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In his book “Jack Welch on Leadership” the former Chairman of GE writes:

“Of course sometimes there are good reasons to be down.  The economy is bad, competition is brutal — whatever.  Work can be hard.  But your job as leader is to fight the gravitational pull of negativism.  That doesn’t mean you sugarcoat the challenges your team faces.  It does mean you display an energizing, can-do attitude about overcoming them.” 

Welch and Hal are clearly on the same page.  In The Band of Brothers speech, Hal is faced with just this sort of negativism.  Westmoreland is complaining, lamenting the men they could have had.  Hal acknowledges the challenge and establishes the positive of victory, and does so in an energetic manner.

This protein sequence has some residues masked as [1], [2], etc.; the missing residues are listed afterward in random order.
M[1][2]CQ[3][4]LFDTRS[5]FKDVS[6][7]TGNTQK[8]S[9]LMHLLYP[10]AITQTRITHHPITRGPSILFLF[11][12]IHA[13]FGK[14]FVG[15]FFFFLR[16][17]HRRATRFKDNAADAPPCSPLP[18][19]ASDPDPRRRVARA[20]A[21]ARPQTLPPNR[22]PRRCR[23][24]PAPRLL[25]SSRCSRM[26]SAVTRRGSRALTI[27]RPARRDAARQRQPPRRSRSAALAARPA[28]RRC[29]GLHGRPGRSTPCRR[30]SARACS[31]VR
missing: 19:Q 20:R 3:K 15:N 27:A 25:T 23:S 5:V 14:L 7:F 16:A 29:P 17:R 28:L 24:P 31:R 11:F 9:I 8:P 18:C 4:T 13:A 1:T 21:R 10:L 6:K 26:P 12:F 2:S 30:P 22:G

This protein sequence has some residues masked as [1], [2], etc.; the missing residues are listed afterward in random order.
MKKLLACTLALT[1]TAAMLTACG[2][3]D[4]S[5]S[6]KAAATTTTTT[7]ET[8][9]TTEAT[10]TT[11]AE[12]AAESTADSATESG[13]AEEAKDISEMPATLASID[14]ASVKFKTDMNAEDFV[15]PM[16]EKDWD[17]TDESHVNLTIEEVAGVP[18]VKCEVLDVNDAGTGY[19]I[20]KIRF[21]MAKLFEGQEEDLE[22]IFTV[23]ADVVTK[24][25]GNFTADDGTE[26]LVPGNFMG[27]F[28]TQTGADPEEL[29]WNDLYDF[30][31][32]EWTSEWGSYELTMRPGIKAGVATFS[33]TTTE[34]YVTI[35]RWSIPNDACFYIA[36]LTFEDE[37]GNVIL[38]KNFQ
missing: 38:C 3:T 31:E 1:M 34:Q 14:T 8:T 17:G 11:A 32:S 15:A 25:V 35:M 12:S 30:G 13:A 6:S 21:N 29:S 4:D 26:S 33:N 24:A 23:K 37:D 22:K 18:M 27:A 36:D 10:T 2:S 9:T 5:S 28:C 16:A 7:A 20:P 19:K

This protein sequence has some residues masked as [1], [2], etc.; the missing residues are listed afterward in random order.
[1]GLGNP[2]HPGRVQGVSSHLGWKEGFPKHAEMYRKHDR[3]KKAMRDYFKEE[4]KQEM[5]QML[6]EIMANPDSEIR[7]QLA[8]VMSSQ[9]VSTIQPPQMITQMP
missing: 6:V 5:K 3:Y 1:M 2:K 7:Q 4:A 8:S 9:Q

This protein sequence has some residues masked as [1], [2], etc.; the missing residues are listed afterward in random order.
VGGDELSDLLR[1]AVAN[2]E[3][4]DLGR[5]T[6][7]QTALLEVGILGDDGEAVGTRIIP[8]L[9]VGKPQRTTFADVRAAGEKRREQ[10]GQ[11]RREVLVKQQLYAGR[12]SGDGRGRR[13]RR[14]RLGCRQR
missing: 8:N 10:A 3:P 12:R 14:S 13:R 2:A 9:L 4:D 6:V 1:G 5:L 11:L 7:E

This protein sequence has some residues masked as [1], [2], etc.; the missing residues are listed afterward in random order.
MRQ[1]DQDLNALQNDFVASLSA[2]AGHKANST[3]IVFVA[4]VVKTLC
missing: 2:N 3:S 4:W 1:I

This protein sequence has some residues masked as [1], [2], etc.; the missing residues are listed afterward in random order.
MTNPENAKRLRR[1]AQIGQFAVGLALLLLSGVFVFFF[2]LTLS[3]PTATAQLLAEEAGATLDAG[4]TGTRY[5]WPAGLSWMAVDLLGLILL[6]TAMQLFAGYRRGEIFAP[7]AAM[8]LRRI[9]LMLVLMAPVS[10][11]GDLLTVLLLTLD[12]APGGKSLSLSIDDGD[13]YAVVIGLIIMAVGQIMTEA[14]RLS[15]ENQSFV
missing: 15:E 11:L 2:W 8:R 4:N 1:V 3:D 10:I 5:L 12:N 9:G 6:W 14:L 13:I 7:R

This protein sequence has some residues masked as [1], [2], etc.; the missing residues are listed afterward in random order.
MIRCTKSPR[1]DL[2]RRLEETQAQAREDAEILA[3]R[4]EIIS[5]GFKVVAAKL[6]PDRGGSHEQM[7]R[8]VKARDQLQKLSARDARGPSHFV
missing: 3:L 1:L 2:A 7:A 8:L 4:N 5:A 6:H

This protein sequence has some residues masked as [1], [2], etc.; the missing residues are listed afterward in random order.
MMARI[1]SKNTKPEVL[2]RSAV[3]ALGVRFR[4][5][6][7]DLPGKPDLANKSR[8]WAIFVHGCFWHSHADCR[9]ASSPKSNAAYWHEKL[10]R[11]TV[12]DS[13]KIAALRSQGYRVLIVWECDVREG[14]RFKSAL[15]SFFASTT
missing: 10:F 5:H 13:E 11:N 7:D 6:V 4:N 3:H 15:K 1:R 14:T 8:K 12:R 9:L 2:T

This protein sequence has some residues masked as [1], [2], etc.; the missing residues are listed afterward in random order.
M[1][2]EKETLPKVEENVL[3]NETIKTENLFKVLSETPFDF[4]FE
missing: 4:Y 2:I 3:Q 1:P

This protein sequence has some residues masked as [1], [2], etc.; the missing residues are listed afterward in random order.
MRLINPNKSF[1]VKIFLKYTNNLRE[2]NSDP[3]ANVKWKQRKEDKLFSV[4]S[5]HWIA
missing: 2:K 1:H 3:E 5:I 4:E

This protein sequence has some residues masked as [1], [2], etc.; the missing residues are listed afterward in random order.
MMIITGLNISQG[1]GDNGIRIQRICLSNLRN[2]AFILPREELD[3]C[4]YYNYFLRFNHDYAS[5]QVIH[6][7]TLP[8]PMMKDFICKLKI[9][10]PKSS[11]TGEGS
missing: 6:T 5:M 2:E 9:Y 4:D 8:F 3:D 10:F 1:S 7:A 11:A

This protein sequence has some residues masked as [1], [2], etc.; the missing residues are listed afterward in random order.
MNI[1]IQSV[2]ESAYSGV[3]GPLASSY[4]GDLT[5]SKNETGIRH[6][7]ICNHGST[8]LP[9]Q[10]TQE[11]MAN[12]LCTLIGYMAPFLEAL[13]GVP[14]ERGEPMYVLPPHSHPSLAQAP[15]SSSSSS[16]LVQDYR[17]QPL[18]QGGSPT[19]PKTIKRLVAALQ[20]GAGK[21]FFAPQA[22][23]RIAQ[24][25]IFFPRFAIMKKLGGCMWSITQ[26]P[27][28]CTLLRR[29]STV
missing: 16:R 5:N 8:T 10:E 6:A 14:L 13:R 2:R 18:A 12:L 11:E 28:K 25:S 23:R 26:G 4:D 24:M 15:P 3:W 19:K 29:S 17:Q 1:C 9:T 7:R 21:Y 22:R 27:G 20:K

As a bit of a sidebar, Welch continues:

“It means you get out of your office and into everyone’s skin, really caring about what they’re doing and how they’re faring as you take the hill together.” 

Obviously, Hal establishes the together part quite well (“band of brothers”) but the part about getting out of the office also resonates.  Remember Hal walking around the camp the night before the big battle.  Leadership by walking around (in a cloak… acting like you are not the king…)